Small-scale generation can ease SA energy crisis, but red tape needs to be cut – industry

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Source: Flickr, Gavin Fordham

The South African Photovoltaic Industry Association (SAPVIA) is lobbying the government to remove regulatory hurdles slowing the deployment of 2GW of small scale generation that could help mitigate the country’s electricity crisis.

South Africa is currently experiencing its worst-ever energy crisis, with sole power utility Eskom instituting an unprecedented ‘Stage 6’ load-shedding schedule on the evening December 9.

Stage 6 means that 6GW of electricity needed to be shed from the grid. According to the company, this was due to a “technical problem” at the 4.8GW Medupi coal-fired power station and heavy rains wetting coal at mines.

The most recent round of state-utility sponsored load-shedding, according to SAPVIA, is evidence of the need for increased private sector involvement in South Africa’s electricity market.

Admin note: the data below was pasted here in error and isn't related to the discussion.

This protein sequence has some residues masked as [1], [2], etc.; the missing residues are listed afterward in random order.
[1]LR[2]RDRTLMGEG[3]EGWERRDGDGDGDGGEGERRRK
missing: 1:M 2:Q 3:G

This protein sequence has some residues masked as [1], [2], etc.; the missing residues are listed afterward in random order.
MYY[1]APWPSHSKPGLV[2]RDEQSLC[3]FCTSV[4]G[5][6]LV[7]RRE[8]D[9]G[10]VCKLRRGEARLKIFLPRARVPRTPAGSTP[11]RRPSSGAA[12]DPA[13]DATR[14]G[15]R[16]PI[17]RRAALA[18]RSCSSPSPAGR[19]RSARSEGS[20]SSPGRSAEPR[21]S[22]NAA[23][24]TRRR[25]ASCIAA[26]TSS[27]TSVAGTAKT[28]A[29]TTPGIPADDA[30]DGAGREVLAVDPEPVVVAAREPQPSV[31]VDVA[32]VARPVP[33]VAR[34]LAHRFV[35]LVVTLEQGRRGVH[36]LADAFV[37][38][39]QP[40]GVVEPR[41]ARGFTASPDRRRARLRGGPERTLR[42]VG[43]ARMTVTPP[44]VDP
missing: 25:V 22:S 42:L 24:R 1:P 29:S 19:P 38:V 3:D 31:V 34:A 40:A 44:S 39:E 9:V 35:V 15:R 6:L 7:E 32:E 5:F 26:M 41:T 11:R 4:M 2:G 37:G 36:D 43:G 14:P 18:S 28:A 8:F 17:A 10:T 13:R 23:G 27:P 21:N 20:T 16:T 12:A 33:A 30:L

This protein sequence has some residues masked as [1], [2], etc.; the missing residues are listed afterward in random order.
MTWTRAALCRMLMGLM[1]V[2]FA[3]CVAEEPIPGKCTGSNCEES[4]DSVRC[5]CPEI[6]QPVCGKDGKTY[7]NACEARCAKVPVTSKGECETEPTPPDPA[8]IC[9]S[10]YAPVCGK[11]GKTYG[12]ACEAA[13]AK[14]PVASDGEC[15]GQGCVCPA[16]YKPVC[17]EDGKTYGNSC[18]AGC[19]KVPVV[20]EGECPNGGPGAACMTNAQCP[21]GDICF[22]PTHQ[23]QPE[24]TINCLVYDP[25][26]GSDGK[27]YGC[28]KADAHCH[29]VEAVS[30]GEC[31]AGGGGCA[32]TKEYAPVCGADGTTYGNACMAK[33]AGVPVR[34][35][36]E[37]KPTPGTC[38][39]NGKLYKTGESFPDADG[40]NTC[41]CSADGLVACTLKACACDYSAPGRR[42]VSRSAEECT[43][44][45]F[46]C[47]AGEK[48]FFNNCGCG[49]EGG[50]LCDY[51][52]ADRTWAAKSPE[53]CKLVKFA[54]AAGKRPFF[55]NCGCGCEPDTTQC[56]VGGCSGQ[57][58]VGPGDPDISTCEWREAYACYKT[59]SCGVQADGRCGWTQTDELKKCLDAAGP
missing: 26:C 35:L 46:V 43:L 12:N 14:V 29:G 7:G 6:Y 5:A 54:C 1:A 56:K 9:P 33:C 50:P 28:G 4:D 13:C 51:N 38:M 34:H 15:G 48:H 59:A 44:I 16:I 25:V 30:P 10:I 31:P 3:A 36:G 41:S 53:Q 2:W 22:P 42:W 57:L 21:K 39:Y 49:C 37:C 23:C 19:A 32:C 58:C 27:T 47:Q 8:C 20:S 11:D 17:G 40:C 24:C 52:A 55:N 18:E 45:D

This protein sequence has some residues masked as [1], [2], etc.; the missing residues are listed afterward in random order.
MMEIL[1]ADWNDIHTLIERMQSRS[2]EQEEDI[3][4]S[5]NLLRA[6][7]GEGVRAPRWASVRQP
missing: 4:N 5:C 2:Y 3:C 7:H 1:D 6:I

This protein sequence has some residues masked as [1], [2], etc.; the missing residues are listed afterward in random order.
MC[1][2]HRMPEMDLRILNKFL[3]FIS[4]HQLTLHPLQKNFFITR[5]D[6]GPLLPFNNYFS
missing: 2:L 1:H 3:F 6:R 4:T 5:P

The group says that if regulatory hurdles are eliminated, 2GW of small-scale generation could be rolled out across the country, with solar being the “key technology.”

“SAPVIA believes that the bureaucracy associated with the licencing and registration of embedded generation facilities will hamper the rapid absorption of this much-needed supply source into the generation mix,” a press release reads.

“While facilities generating less than 1MW only require municipal or Eskom technical sign-off to supply their owners or feed into the grid, facilities above 1MW a still need to undergo the strenuous National Energy Regulator of South Africa (NERSA) licencing process, which can take between none months to one year to run its course, before the facilities can be commissioned.”

SAPVIA wants the “arbitrary” 1MW cap to be changed to 10MW, and municipal bylaws to be amended to clarify the requirements for grid connection and to reduce the timelines and uncertainties with grid access.

Debt-plagued Eskom currently generates 90% of South Africa’s power.

Plans are underway to split the utility into three entities – generation, transmission and distribution, to boost efficiency and reduce corruption.

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